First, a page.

Swelling lecithin: cholesterol implants for the controlled release of proteins
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This work demonstrated the effect of two salts as potential simple formulation excipients in modifying hydration properties, phase behavior, and protein release from lecithin-based implants. In vitro release of a model protein, bovine serum albumin (BSA), from cylindrical-shaped lecithin and lecithin:cholesterol (1:1 w/w) implants containing 0, 10, or 30% w/w NaCl or CaCl2 was studied. In the absence of salts, BSA was released from lecithin and lecithin:cholesterol implants with a high monomer content and the release profiles were similar to those previously reported. Cholesterol increased the swelling, induced the formation of myelin structures, and reduced BSA release from the matrices. Addition of the salts to lecithin:cholesterol implants further enhanced the swelling, altered the hydrated morphology, and inhibited protein release. Analyses showed that BSA associated into multimers within these swollen lipid matrices but retained a high degree of protein native structure. Factors that may have contributed to the inhibition of the in vitro release included 1) the swollen multilamellar layers assembled as diffusional barriers, 2) adsorption of BSA onto the hydrated lipid vesicles, and 3) formation of protein aggregates.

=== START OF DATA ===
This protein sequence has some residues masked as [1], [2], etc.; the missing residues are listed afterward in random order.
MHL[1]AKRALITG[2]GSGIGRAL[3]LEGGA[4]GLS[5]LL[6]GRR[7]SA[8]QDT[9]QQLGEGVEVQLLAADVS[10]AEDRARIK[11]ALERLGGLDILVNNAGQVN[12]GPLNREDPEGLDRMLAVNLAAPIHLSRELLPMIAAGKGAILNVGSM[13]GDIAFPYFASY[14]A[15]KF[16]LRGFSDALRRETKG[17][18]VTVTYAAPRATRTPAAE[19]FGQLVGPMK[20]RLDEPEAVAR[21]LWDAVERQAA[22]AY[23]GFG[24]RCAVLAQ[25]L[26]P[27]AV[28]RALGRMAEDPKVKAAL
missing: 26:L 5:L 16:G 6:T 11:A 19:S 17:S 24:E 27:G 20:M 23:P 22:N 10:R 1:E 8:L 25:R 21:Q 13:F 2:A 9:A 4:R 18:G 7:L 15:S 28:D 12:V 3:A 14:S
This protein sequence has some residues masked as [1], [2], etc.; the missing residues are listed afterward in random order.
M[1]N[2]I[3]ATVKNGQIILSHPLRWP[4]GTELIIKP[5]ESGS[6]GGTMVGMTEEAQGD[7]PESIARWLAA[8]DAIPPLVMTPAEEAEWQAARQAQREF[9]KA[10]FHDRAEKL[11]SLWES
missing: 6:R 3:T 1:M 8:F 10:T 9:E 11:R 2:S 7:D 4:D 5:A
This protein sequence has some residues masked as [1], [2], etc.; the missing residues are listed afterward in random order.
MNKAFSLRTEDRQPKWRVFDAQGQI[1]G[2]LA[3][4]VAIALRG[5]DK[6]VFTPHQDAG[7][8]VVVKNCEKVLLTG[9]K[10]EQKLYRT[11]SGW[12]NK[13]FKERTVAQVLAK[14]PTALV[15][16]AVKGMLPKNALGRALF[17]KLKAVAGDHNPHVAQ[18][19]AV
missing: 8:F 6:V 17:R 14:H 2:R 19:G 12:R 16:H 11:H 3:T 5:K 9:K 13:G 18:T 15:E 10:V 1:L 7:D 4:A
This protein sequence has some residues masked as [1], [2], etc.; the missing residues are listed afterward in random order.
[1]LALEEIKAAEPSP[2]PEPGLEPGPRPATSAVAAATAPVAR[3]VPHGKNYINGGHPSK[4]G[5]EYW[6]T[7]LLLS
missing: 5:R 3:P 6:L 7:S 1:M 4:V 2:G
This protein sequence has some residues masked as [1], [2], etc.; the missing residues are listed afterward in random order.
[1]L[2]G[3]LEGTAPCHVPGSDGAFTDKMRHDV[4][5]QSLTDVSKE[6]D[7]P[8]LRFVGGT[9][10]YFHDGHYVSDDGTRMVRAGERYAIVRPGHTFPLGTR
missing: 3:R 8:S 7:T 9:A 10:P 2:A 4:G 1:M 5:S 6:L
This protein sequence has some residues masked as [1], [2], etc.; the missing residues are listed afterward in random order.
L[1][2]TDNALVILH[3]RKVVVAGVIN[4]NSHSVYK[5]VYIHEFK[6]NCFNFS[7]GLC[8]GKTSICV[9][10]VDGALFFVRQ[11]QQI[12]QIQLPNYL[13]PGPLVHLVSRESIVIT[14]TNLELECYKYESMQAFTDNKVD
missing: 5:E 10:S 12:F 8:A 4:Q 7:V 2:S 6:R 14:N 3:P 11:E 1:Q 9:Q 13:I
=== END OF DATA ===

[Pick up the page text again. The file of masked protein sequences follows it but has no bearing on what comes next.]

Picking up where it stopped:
|Journal of Liposome Research
|Number of pages
|Published - 2009